Organophosphate poisoning

Organophosphate poisoning


  • Organophosphate compounds can be commonly found in insecticides and are associated with systemic illness.
  • Mortality is higher in developing countries where organophosphate pesticides are more commonly available.
  • Organophosphorus poisoning can result from occupational, accidental, or intentional exposure.
  • Its use as a suicidal agent is frequent.
  • The primary cause of death in acute organophosphate poisoning is bradyasystolic arrest from respiratory failure.


Organophosphate compounds bind irreversibly to acetylcholinesterase inactivating the enzyme through the process of phosphorylation and acetylcholine at nerve synapses and neuromuscular junctions. Thus, it results in overstimulation of acetylcholine receptors.

Clinical presentation

Here are a few mnemonics for the Muscarinic Effects of Cholinesterase Inhibition: SLUDGE, DUMBELS, and Killer B’s (Figure 1 & 2).

Killer B's
  • Out of four distinct syndromes that can occur from organophosphate poisoning, the first two are clinically important in emergency setting 1. Acute poisoning, 2.intermediate syndrome, 3.chronic toxicity, and 4.organophosphate induced delayed neuropathy. Of these syndromes, the intermediate syndrome is the most feared one as it presents with paralysis of the neck’s flexor muscles, muscles innervated by the cranial nerves, proximal limb muscles, and respiratory muscles. It occurs up to 40% of poisonings within 1 to 5 days of initial symptoms.
  • Acute organophosphate poisoning can present with differing severities. Mild poisonings generally present with symptoms like lightheadedness, nausea, headache, dyspnea, lacrimation, rhinorrhea, salivation, and diaphoresis while moderate poisonings cause autonomic instability, confusion, vomiting, muscle spasms, bronchorrhea and bronchospasm. Coma, seizures, flaccid paralysis, urinary and fecal incontinence, and respiratory arrest may occur in the course of severe poisonings.
  • Diagnosis is based on history (people may bring bottles/substance itself) in the presence of a suggestive toxidrome. Cholinesterase assays and reference laboratory testing for specific compounds may confirm the diagnosis but take time and have limitations. Treatment should be started without delay based on the clinical findings.
  • Miosis (papillary constriction) and muscle fasciculation are the most reliable signs of organophosphate toxicity and help in diagnosis.


  • The first step of the treatment is decontamination. Healthcare workers must wear protective equipment to avoid secondary poisoning. The patient should be decontaminated with ample water and soap preferably before arriving in a hospital or once stable. Water should be disposed of as hazardous waste.
  • In addition to decontamination, treatment consists of airway control, intensive respiratory support, general supportive measures, prevention of absorption, and the administration of antidotes.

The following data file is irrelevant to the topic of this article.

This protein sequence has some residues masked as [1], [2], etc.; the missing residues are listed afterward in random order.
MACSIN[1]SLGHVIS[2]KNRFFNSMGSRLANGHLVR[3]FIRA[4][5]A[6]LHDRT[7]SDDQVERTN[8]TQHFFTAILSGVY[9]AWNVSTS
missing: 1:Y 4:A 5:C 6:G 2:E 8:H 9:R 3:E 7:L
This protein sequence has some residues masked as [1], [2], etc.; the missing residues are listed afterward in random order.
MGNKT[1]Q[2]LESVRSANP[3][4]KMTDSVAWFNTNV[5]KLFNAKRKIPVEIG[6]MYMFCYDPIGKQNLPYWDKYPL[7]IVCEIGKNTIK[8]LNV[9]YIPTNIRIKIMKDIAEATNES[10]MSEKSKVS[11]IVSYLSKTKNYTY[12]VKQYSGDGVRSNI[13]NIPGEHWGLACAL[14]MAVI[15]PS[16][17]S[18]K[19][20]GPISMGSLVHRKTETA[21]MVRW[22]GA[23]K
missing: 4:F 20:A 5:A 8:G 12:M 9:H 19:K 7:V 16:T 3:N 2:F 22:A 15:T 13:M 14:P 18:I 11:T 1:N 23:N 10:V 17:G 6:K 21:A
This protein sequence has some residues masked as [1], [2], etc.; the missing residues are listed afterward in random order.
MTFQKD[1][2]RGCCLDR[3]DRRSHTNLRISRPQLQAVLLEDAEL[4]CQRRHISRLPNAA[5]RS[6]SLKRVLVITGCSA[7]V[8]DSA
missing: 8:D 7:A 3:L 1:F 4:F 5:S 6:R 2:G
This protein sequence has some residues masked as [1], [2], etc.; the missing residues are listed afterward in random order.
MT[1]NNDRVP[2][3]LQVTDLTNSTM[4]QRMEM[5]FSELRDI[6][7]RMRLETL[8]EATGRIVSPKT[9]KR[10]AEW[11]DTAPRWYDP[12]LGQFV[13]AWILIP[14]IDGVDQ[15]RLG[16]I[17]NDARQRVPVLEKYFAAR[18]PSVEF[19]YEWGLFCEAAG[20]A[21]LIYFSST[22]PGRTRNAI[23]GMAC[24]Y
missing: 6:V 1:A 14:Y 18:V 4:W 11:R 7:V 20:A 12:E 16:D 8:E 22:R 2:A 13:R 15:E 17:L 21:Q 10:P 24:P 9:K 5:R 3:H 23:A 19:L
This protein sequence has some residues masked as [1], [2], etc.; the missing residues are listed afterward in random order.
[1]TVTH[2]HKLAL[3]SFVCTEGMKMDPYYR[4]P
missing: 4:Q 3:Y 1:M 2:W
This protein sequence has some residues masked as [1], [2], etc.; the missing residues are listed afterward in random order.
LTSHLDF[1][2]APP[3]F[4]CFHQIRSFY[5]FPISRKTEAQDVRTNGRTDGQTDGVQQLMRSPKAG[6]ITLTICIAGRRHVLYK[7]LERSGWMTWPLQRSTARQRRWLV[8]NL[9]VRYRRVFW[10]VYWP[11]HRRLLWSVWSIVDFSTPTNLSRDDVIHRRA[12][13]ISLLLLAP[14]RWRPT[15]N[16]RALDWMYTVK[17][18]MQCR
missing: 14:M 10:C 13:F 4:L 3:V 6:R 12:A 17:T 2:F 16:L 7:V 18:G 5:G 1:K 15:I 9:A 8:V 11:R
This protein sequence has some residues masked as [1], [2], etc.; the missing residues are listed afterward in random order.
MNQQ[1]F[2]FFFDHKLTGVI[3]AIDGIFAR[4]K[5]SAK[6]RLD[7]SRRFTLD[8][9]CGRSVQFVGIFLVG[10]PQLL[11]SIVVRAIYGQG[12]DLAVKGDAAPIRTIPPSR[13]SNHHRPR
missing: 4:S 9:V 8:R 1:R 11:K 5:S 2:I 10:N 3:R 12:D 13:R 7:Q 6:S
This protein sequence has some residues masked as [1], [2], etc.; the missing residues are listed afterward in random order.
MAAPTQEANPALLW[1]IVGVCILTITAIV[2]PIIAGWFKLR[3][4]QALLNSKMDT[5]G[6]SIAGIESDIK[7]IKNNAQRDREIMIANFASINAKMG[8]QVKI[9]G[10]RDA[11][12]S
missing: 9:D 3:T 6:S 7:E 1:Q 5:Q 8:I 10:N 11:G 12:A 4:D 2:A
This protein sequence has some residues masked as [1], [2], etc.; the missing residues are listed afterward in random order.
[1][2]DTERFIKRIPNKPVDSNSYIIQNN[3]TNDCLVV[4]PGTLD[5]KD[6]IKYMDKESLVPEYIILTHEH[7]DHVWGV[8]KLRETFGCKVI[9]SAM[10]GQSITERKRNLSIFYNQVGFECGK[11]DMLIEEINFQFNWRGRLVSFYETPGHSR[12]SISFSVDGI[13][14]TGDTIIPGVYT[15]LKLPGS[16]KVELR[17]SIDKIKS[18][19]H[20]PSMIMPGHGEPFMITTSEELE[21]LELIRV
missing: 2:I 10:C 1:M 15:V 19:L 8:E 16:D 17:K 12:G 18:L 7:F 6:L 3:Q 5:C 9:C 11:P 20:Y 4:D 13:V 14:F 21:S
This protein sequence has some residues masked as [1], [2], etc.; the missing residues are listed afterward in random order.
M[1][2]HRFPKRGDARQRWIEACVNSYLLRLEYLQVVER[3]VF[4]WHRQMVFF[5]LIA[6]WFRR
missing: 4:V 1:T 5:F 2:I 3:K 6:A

• The patient should be monitored continuously and provided 100% oxygen. Gastric lavage and activated charcoal are not recommended.
  • A non-depolarizing agent should be used when the neuromuscular blockade is needed during intubation since succinylcholine is metabolized by plasma butyrylcholinesterase, and therefore, may prolong paralysis.
  • The specific agents are atropine and Atropine can be given repeatedly every 5 minutes until tracheobronchial secretions attenuate (1-3 mg IV in adults or 0.01-0.04 mg/kg IV in children – never <0.1 mg per dose). Then, a continuous infusion should be started to maintain the anticholinergic state (0.4-4 mg/h in adults).
  • Pralidoxime is the single most important treatment for the nicotinic effect of organophosphate poisoning and is life-saving for intermediate syndrome if used within 48 hours (First dose: 1-2 g in adults or 20-40 mg/kg – up to 1 g – in children, mixed with NS and infused over 5-10 min, continuous infusion: 500 mg/h in adults or 5-10 mg/kg/h in children)
  • Seizures can be treated with benzodiazepines.

Disposition and follow-up

  • Minimal exposures may require only decontamination and 6 to 8 hours of observation in the ED to detect delayed effects.
  • Admission to the intensive care unit is necessary for significant poisonings.
  • Most patients respond to pralidoxime therapy with an increase in acetylcholinesterase levels within 48 hours.
  • The endpoint of therapy is the absence of signs and symptoms after withholding pralidoxime therapy.
  • Death from organophosphate poisoning usually occurs in 24 hours in untreated patients, usually from respiratory failure secondary to paralysis of respiratory muscles, neurologic depression, or bronchorrhea.

References and Further Reading

  1. Burillo-Putze, G. & Xarau S. N. “Pesticides. Tintinalli JE, Stapczynski JS, Ma OJ, Yealy DM, Meckler GD, Cline DM, editors. Tintinalli’s emergency medicine: a comprehensive study guide 8th ed.” (2016): 1318-25.
  2. Katz K. D. & Brooks D. E. “Organophosphate Toxicity Treatment & Management” Medscape, Dec 31, 2020, Accessed Feb 05, 2021.
Cite this article as: Temesgen Beyene, Ethiopia, "Organophosphate poisoning," in International Emergency Medicine Education Project, March 29, 2021,, date accessed: December 2, 2023

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